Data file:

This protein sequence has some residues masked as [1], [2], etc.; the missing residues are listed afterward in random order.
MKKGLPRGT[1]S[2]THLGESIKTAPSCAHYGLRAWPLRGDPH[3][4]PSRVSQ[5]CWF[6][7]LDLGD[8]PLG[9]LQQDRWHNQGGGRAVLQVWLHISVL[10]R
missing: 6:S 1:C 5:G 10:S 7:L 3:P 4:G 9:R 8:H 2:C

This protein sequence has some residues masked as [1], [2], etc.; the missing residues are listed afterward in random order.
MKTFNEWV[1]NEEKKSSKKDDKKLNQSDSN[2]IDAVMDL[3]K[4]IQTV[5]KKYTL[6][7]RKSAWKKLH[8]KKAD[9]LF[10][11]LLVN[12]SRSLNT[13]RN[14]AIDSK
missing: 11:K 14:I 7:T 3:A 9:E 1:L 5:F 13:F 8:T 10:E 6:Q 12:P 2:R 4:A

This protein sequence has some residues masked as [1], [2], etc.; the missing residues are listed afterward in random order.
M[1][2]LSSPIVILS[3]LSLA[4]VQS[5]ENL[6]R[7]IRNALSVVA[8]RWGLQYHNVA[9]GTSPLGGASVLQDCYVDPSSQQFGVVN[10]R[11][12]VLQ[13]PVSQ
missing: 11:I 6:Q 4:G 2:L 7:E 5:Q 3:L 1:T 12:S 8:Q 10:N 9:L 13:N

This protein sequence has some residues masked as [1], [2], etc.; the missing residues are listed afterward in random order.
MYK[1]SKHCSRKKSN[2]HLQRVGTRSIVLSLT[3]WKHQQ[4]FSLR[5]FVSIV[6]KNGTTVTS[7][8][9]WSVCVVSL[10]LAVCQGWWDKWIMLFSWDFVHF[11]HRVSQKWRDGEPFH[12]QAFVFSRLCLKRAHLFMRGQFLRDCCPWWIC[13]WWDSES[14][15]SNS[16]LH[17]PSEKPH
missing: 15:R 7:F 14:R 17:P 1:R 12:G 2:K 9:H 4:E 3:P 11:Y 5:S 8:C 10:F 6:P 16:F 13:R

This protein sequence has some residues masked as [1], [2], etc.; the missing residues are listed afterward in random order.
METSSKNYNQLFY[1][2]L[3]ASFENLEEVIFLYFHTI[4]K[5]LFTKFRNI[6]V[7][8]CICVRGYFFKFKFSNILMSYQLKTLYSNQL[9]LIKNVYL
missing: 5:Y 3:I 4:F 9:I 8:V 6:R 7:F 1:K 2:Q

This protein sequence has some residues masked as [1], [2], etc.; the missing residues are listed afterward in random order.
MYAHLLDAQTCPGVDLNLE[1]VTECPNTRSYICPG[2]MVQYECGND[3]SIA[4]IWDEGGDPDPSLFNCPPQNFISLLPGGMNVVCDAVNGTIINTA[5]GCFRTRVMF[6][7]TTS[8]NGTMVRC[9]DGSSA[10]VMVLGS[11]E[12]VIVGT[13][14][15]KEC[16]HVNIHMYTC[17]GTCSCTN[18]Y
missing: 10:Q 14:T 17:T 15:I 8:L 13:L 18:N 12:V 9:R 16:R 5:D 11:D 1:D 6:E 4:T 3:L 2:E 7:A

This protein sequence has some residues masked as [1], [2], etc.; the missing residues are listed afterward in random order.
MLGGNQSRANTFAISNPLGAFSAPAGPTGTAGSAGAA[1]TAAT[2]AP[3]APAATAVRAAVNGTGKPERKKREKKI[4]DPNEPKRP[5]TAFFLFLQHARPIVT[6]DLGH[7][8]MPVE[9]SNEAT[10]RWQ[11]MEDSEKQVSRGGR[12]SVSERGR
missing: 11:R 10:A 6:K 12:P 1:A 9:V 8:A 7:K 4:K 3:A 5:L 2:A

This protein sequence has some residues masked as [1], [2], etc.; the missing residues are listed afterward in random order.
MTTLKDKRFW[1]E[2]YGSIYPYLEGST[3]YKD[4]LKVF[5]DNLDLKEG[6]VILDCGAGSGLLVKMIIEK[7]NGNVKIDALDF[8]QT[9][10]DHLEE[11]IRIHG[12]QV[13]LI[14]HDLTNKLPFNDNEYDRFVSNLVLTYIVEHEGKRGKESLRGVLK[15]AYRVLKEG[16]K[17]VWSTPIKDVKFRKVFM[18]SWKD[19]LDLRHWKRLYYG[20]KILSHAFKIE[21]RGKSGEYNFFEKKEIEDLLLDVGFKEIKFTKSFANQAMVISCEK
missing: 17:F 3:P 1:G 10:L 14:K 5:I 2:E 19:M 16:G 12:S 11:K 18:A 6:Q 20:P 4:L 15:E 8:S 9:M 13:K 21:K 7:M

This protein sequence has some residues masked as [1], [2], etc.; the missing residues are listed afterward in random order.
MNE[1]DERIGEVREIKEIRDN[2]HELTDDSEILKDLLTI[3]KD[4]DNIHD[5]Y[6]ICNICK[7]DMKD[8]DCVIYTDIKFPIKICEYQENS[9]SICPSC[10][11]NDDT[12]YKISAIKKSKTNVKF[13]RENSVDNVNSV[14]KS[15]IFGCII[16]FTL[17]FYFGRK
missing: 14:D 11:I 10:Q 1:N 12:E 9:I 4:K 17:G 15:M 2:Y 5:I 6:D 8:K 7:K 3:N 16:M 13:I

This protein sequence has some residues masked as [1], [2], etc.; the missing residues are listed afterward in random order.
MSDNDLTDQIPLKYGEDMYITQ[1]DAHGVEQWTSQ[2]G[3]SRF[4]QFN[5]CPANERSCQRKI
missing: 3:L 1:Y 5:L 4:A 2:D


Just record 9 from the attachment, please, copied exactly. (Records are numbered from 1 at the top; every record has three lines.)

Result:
This protein sequence has some residues masked as [1], [2], etc.; the missing residues are listed afterward in random order.
MNE[1]DERIGEVREIKEIRDN[2]HELTDDSEILKDLLTI[3]KD[4]DNIHD[5]Y[6]ICNICK[7]DMKD[8]DCVIYTDIKFPIKICEYQENS[9]SICPSC[10][11]NDDT[12]YKISAIKKSKTNVKF[13]RENSVDNVNSV[14]KS[15]IFGCII[16]FTL[17]FYFGRK
missing: 14:D 11:I 10:Q 1:N 12:E 9:I 4:K 17:G 15:M 2:Y 5:I 6:D 8:K 7:K 3:N 16:M 13:I